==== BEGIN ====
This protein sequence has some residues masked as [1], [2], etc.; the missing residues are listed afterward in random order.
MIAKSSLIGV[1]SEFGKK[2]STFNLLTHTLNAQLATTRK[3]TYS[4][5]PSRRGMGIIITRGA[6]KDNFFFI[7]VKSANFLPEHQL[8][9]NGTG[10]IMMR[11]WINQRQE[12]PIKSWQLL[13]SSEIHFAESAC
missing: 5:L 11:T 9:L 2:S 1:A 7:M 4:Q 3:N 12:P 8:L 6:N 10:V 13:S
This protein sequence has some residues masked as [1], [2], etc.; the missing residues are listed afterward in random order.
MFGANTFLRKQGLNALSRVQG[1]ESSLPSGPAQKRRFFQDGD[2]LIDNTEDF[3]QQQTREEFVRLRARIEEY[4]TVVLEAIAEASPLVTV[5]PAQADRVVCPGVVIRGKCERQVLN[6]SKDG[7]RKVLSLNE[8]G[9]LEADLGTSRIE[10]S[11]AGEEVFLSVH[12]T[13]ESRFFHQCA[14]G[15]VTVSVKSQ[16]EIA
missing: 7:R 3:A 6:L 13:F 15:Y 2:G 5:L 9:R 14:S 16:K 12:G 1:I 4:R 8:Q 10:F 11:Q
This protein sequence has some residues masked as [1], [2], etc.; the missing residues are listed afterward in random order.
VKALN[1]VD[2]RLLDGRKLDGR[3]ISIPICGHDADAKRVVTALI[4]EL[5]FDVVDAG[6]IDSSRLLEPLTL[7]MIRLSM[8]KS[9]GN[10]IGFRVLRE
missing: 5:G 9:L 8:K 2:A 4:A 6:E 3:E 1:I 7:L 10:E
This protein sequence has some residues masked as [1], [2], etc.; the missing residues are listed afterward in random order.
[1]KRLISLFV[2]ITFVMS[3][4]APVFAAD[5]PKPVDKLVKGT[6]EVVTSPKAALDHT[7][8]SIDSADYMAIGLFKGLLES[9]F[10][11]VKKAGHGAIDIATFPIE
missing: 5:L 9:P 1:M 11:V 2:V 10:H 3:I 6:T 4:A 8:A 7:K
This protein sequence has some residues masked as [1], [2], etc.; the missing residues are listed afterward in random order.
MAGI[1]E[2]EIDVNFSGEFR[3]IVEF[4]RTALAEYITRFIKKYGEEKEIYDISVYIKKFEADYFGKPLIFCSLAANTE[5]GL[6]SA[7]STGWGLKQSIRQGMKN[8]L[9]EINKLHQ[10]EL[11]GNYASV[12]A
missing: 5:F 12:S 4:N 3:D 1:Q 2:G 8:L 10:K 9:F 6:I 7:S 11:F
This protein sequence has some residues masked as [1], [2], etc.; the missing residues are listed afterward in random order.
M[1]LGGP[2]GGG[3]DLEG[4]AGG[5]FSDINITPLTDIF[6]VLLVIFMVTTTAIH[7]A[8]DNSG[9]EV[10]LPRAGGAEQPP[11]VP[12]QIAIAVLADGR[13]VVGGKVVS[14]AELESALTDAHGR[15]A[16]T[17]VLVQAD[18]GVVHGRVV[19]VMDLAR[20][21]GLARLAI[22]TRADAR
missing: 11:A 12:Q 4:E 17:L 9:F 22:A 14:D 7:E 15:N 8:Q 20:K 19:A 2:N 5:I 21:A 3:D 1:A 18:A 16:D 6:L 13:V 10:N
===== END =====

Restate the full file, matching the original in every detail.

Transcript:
This protein sequence has some residues masked as [1], [2], etc.; the missing residues are listed afterward in random order.
MIAKSSLIGV[1]SEFGKK[2]STFNLLTHTLNAQLATTRK[3]TYS[4][5]PSRRGMGIIITRGA[6]KDNFFFI[7]VKSANFLPEHQL[8][9]NGTG[10]IMMR[11]WINQRQE[12]PIKSWQLL[13]SSEIHFAESAC
missing: 5:L 11:T 9:L 2:S 1:A 7:M 4:Q 3:N 12:P 8:L 6:N 10:V 13:S
This protein sequence has some residues masked as [1], [2], etc.; the missing residues are listed afterward in random order.
MFGANTFLRKQGLNALSRVQG[1]ESSLPSGPAQKRRFFQDGD[2]LIDNTEDF[3]QQQTREEFVRLRARIEEY[4]TVVLEAIAEASPLVTV[5]PAQADRVVCPGVVIRGKCERQVLN[6]SKDG[7]RKVLSLNE[8]G[9]LEADLGTSRIE[10]S[11]AGEEVFLSVH[12]T[13]ESRFFHQCA[14]G[15]VTVSVKSQ[16]EIA
missing: 7:R 3:A 6:L 13:F 15:Y 2:G 5:L 9:R 14:S 16:K 12:G 1:I 4:R 8:Q 10:F 11:Q
This protein sequence has some residues masked as [1], [2], etc.; the missing residues are listed afterward in random order.
VKALN[1]VD[2]RLLDGRKLDGR[3]ISIPICGHDADAKRVVTALI[4]EL[5]FDVVDAG[6]IDSSRLLEPLTL[7]MIRLSM[8]KS[9]GN[10]IGFRVLRE
missing: 5:G 9:L 8:K 2:A 4:A 6:E 3:E 1:I 7:L 10:E
This protein sequence has some residues masked as [1], [2], etc.; the missing residues are listed afterward in random order.
[1]KRLISLFV[2]ITFVMS[3][4]APVFAAD[5]PKPVDKLVKGT[6]EVVTSPKAALDHT[7][8]SIDSADYMAIGLFKGLLES[9]F[10][11]VKKAGHGAIDIATFPIE
missing: 5:L 9:P 1:M 11:V 2:V 10:H 3:I 6:T 4:A 8:A 7:K
This protein sequence has some residues masked as [1], [2], etc.; the missing residues are listed afterward in random order.
MAGI[1]E[2]EIDVNFSGEFR[3]IVEF[4]RTALAEYITRFIKKYGEEKEIYDISVYIKKFEADYFGKPLIFCSLAANTE[5]GL[6]SA[7]STGWGLKQSIRQGMKN[8]L[9]EINKLHQ[10]EL[11]GNYASV[12]A
missing: 5:F 12:S 4:N 3:D 1:Q 2:G 8:L 10:K 9:F 6:I 7:S 11:F
This protein sequence has some residues masked as [1], [2], etc.; the missing residues are listed afterward in random order.
M[1]LGGP[2]GGG[3]DLEG[4]AGG[5]FSDINITPLTDIF[6]VLLVIFMVTTTAIH[7]A[8]DNSG[9]EV[10]LPRAGGAEQPP[11]VP[12]QIAIAVLADGR[13]VVGGKVVS[14]AELESALTDAHGR[15]A[16]T[17]VLVQAD[18]GVVHGRVV[19]VMDLAR[20][21]GLARLAI[22]TRADAR
missing: 11:A 12:Q 4:E 17:L 9:F 22:A 14:D 7:E 15:N 8:Q 20:K 19:A 2:N 5:I 21:A 3:D 1:A 18:A 16:D 6:L 13:V 10:N